Q. As an employer are you finding any skills gaps in the market?
There isn’t any area where I think there is an oversupply of expertise. The financial recovery has driven a strong growth in the requirement for professionals across the board. To highlight particular areas, at present there is a demand for recently-qualified people in the accounting and auditing space. I also see very high demand for data privacy, security and IT consulting and assurance experts.
Q. How did your strategy develop in the context of the banking crisis and economic crisis?
We quickly developed a very successful financial advisory practice, incorporating insolvency, business restructuring and planning services. We also focused on developing specialist services to banks themselves, particularly in the assurance and regulatory space. We also worked extremely hard to support our SME and other clients to make sure they survived and ultimately prospered as the country weathered and emerged from a very difficult period.
Q. How will Brexit affect you, or have you started to feel the effects already?
Our business is affected by anything that impacts our clients and the market in which we operate. Ireland is very exposed to the downside of Brexit and we are very focused on working with clients to ensure that they are adequately prepared for the challenges that Brexit will bring. We are beginning to feel the effects through clients in the financial services, agribusiness and hospitality sectors. So far, it has been a mixed effect – with some real positives in certain businesses, but significant challenges in others.
Q. How do you define success and what drives you to succeed?
Success is the job done to the best of our ability and a happy client. I am driven by a desire to do things right and in the right way, and to create value for our clients, partners and teams. On a very basic level, I really like working with people and achieving things together and that is probably my main motivation over the years.
Q. What’s the best advice you’ve been given, or would give, in business?
Look after people, as best you can. Take enough time to think things through. And remember that good business is built on relationships and trust.
Q. What have been yourhighlights in business over the past year?
I have been really proud of what we have achieved as a team in a number of areas. We launched a really exciting service called Optimize designed to help entrepreneurial clients to build value in their businesses. It will ensure that the businesses are better positioned to assess challenges, cope with change, evaluate opportunities and make the right decisions. We won a number of really significant PIE audits, here in Ireland, which will also lead to work for Mazars around the world – and we did it by building multidisciplinary teams of experts. And our financial advisory and tax teams collaborated on a number of very significant advisory and corporate finance transactions. All great – but the really positive thing was that it demonstrated again the value of teams working together.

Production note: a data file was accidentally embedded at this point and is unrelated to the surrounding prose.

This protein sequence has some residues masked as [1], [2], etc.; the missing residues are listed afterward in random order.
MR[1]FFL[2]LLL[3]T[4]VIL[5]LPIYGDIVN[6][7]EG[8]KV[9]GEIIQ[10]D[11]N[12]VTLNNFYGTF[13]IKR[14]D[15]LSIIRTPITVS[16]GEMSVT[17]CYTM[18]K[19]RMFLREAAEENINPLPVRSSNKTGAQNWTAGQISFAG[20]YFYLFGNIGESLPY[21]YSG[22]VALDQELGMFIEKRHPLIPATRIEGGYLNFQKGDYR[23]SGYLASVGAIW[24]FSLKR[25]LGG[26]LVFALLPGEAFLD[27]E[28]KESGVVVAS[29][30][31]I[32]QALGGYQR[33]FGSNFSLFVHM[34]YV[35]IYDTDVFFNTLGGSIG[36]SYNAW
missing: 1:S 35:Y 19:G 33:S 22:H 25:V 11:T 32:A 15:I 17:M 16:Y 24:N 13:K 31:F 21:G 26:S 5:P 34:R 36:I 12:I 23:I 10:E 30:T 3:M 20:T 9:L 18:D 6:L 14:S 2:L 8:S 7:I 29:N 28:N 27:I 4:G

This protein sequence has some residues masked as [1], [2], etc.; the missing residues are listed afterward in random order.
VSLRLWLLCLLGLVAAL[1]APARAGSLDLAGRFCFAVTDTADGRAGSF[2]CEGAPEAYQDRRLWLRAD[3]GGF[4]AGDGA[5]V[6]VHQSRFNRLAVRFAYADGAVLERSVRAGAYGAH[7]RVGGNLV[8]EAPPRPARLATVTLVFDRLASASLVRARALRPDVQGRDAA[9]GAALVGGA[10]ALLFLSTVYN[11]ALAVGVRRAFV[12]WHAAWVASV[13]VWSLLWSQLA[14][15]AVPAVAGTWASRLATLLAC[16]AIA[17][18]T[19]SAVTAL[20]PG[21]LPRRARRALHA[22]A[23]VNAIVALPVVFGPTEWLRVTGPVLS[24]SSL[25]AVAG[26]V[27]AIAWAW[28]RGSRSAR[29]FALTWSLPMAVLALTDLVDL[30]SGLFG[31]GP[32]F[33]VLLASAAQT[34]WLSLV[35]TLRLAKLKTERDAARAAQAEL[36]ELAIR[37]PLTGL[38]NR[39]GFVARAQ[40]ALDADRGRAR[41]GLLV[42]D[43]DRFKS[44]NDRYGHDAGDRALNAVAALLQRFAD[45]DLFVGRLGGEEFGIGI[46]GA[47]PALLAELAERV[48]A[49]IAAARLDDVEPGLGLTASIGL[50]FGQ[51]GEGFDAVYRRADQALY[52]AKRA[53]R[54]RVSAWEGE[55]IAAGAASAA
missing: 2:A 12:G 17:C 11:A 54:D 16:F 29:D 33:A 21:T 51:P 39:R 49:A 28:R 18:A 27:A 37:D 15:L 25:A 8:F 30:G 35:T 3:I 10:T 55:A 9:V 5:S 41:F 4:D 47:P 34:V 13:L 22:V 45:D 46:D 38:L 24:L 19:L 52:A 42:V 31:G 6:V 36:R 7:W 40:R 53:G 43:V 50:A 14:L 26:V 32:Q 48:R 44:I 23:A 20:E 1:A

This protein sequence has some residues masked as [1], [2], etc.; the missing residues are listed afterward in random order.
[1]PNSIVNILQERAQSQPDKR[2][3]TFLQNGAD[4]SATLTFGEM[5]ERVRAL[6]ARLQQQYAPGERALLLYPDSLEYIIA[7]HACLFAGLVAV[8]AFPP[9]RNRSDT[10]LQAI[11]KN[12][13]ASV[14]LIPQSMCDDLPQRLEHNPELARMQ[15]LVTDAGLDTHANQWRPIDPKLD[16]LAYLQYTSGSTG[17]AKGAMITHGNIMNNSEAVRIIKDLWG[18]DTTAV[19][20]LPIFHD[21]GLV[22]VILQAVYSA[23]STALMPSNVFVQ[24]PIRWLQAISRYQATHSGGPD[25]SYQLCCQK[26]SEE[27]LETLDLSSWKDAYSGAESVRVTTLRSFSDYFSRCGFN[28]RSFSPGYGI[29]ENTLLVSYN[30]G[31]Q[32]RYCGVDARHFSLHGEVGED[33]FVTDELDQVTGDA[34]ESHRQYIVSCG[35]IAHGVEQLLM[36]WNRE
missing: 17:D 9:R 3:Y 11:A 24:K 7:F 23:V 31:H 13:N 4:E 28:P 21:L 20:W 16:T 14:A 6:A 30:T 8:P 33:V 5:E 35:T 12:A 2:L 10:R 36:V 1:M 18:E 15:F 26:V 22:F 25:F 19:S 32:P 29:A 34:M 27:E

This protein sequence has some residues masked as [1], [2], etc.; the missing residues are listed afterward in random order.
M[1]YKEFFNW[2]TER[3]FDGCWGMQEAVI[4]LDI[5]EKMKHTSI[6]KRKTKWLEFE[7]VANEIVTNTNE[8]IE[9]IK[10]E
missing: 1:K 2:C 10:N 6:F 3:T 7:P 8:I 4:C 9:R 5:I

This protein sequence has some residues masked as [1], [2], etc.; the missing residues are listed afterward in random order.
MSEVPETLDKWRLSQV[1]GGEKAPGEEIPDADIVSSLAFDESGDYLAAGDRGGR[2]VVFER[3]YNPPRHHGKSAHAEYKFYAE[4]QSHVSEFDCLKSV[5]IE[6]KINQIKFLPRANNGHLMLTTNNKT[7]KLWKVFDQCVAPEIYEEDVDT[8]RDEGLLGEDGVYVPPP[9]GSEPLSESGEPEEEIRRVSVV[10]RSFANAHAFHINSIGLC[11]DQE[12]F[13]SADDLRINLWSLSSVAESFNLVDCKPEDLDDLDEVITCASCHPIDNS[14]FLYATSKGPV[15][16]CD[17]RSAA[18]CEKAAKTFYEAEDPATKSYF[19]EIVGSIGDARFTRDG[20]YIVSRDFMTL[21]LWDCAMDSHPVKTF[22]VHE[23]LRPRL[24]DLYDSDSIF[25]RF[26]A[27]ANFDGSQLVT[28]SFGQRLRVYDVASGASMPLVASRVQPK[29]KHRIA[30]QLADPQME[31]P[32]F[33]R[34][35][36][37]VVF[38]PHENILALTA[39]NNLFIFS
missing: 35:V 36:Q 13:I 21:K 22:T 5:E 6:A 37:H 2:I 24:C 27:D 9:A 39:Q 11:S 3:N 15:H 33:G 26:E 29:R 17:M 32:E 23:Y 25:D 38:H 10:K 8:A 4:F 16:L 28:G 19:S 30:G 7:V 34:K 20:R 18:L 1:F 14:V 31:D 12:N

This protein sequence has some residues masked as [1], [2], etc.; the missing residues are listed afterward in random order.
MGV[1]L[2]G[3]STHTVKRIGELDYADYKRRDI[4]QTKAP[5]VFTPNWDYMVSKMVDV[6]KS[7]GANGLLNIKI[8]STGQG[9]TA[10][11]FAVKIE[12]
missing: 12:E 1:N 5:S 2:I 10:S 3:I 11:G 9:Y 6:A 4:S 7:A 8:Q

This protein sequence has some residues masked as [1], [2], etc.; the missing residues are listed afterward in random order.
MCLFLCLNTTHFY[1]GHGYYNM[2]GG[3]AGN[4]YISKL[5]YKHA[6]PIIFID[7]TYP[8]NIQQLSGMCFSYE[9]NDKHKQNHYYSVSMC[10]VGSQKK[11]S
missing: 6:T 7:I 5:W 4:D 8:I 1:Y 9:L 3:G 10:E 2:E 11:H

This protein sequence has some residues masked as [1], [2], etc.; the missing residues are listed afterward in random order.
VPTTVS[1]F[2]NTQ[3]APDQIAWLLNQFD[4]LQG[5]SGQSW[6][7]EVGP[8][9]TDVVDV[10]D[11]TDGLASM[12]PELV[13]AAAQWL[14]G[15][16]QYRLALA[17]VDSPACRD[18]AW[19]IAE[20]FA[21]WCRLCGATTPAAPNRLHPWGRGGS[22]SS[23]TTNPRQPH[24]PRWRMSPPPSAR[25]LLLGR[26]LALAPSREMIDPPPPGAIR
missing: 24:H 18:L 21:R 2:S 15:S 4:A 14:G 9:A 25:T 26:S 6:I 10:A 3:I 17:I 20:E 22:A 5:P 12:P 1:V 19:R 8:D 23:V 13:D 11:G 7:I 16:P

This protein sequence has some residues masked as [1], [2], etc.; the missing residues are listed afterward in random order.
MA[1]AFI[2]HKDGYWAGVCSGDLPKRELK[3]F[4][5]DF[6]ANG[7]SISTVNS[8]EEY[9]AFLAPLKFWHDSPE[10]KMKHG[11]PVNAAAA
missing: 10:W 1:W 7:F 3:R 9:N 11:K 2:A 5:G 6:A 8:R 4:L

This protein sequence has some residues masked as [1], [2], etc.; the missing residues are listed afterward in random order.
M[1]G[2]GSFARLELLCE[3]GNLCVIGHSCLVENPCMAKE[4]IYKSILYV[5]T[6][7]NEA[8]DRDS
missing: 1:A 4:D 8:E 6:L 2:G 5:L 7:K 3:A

Q. What’s next for Mazars?
We have a number of goals for the coming year. Obviously, we would like to continue our growth as a firm, both organically and by buying in new talent, including by merger. We will continue to have a firm focus on ensuring the quality of our work for clients. On a more personal level, one of our more important goals is to redouble our work on the agenda of diversity within the firm in all of its aspects. We have done an amount of good work, but there’s much more we can do to make Mazars a place where any person can develop and use their talent to its fullest extent.
Q. Where do you want your business/brand to be this time next year?
We are on an ambitious development path to 2020 – which includes growing the business by almost 50%, modernising aspects of our firm and the way we work and ensuring that we continue to deliver the highest-quality service. I would like to think that we push all of those objectives forward over the next year.
This article first appeared in Business & Finance in April 2018.